How long have you been leading the Horniman Dawn Chorus Walk?
My first one was seven years ago, seven years! I didn’t realise that it has been so long.
Are the Horniman Gardens a good place to hear the tweets of the dawn chorus?
The Horniman Gardens are an excellent place to hear the explosion that erupts as the dawn chorus starts. You have a nice mix of habitat there with the wooded section along the bottom of the hill, the open grass section in the middle and the gardens at the top. This means you get a nice variety of birds and not too many so you are bombarded, which can be daunting.
What birds are you likely to hear?
A great variety, from Great Spotted Woodpeckers to Blackcaps to Goldfinches to Great Tit to Wrens – you can stand on the Nature Trail and hear two miniature Wrens trying to out-compete each other with their loud vocal skills. Once the early birds have finished then you get the second wave with species such as the Goldfinch jangling away from the various chestnut trees in the grounds.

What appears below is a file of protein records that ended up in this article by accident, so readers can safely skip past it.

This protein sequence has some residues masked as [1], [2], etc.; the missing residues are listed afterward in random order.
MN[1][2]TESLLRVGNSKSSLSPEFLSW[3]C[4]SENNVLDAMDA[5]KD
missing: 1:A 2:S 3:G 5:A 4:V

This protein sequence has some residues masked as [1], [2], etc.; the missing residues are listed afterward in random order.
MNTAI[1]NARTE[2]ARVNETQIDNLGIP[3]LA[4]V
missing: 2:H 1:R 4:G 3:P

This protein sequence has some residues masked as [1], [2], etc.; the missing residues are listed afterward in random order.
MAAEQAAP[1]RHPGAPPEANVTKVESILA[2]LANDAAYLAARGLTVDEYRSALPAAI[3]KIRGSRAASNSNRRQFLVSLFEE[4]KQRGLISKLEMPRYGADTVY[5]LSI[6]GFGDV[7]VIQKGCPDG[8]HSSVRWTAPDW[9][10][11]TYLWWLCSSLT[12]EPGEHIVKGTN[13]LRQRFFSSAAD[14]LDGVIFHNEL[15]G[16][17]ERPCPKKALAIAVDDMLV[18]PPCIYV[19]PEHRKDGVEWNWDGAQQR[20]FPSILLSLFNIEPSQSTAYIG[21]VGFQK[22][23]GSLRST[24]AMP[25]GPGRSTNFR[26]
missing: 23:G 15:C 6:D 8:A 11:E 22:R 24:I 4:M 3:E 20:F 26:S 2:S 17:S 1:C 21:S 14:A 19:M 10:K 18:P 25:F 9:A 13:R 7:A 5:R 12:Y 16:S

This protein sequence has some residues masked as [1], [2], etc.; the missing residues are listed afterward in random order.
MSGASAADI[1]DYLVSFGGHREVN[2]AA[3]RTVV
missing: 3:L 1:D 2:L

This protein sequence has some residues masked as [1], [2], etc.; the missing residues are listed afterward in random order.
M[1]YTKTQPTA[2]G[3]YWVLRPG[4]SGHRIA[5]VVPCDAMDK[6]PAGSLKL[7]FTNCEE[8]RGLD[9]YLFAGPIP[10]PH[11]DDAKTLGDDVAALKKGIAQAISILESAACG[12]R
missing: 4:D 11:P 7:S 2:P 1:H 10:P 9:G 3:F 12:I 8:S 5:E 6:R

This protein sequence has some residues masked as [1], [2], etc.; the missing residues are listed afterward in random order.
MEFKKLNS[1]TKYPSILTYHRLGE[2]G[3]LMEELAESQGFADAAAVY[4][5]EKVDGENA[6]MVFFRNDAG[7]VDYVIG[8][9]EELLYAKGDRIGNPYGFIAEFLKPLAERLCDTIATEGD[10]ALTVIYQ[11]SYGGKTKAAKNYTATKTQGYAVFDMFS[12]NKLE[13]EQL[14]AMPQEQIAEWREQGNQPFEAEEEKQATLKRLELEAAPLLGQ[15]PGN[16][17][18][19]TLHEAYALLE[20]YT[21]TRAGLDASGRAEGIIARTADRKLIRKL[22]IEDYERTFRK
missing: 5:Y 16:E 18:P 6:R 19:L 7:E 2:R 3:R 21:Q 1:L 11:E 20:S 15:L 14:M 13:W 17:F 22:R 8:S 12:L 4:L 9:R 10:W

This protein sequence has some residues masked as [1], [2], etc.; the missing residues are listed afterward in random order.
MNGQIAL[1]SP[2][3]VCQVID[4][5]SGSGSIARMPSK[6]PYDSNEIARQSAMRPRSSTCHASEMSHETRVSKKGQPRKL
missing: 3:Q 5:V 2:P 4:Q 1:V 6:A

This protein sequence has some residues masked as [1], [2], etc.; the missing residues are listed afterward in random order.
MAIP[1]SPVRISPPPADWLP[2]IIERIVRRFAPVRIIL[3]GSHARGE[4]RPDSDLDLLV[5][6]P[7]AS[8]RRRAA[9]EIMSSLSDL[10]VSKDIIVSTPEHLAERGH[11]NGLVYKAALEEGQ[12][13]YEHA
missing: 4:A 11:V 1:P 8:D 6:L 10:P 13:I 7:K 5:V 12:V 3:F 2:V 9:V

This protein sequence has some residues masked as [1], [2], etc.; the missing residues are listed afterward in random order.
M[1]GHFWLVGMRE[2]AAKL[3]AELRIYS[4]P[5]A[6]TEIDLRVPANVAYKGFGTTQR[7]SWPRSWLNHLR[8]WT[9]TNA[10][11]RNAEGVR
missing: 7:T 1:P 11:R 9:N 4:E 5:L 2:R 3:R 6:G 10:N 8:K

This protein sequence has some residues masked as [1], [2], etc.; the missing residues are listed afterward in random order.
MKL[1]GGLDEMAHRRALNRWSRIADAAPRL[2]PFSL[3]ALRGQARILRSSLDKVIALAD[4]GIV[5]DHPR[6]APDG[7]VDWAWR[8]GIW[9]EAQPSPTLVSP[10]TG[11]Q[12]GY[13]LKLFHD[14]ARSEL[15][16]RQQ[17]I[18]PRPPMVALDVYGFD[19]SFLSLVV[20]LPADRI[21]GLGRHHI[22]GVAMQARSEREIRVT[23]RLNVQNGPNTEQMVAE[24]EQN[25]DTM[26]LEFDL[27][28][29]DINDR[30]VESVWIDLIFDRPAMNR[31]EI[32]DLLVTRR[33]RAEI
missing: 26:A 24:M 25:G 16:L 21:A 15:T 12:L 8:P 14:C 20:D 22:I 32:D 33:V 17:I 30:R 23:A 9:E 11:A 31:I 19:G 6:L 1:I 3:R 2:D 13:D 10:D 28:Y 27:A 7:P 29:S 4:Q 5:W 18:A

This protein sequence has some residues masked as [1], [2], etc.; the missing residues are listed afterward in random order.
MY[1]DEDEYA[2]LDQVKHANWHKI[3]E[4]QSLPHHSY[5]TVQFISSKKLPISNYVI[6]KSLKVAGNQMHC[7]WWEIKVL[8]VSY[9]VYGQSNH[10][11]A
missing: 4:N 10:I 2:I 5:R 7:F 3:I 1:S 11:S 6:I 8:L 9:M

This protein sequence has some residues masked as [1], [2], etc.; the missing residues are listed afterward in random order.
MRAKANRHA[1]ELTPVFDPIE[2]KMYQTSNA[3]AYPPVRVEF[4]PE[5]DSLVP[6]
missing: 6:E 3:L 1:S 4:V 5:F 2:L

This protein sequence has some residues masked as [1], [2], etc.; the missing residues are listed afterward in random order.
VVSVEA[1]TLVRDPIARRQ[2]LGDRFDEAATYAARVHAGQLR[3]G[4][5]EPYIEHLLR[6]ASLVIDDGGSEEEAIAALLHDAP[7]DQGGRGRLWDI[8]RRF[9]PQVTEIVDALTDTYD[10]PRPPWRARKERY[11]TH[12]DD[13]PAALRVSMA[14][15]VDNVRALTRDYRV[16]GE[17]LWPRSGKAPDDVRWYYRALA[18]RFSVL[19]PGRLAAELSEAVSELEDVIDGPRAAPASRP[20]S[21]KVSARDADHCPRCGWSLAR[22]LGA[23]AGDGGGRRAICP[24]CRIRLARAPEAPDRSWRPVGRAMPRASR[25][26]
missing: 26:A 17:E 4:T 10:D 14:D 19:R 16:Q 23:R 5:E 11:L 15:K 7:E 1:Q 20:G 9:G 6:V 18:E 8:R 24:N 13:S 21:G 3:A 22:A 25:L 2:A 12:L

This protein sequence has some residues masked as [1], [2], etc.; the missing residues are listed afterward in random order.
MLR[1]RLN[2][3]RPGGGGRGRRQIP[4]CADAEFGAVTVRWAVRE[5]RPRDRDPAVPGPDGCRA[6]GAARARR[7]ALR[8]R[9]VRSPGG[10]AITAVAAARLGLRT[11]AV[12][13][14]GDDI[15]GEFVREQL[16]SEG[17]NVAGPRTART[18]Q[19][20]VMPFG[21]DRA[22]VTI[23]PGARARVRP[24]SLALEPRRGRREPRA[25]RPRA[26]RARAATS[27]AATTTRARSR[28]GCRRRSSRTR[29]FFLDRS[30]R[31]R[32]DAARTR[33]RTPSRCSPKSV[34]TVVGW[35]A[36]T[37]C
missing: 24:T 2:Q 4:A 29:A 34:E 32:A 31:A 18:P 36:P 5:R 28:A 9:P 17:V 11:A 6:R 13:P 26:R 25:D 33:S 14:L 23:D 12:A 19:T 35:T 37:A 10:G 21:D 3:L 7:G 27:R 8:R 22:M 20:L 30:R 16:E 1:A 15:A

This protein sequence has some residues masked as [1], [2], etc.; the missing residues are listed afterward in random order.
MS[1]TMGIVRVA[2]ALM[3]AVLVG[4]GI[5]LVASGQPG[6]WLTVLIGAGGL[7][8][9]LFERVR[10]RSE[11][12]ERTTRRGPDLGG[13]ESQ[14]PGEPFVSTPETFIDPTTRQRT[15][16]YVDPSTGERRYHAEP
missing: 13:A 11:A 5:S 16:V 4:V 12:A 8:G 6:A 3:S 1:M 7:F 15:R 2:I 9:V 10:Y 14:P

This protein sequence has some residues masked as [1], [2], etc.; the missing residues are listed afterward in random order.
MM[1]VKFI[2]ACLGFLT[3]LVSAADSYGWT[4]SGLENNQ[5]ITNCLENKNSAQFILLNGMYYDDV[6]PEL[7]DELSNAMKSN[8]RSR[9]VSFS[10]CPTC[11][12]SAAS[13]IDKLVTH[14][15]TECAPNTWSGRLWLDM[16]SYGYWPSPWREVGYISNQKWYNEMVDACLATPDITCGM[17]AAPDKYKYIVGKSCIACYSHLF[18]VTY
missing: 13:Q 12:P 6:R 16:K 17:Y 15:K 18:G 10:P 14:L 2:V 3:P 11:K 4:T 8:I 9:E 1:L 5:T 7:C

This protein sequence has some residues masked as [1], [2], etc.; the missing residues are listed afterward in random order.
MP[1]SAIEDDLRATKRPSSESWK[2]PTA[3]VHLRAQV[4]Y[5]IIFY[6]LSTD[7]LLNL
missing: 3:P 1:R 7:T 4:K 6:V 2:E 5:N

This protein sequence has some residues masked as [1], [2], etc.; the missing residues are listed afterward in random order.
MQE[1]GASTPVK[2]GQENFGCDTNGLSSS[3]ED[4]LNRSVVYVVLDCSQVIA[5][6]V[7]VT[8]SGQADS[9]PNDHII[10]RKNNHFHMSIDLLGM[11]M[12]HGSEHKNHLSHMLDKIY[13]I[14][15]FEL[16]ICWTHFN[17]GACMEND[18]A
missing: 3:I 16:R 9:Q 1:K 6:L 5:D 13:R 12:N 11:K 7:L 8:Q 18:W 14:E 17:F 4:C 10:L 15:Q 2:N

What are the most distinctive bird tweets?
Do you have any good tips for bird watchers and listeners out there?
Don’t try to learn more than one or two every time you go out; you’ll just overload yourself. Join a guided walk and listen to the explanations as to how you can distinguish between the different bird song you can hear. If you don’t know what species is singing, try to find it or record it on your phone, then you can upload it to a website and ask people what it is.
What do you love about listening to the dawn chorus?
You never know what you will hear or how the birds will behave. Only last week, I heard a Wren giving an odd song/call – a rattle all on one note – that stumped me completely.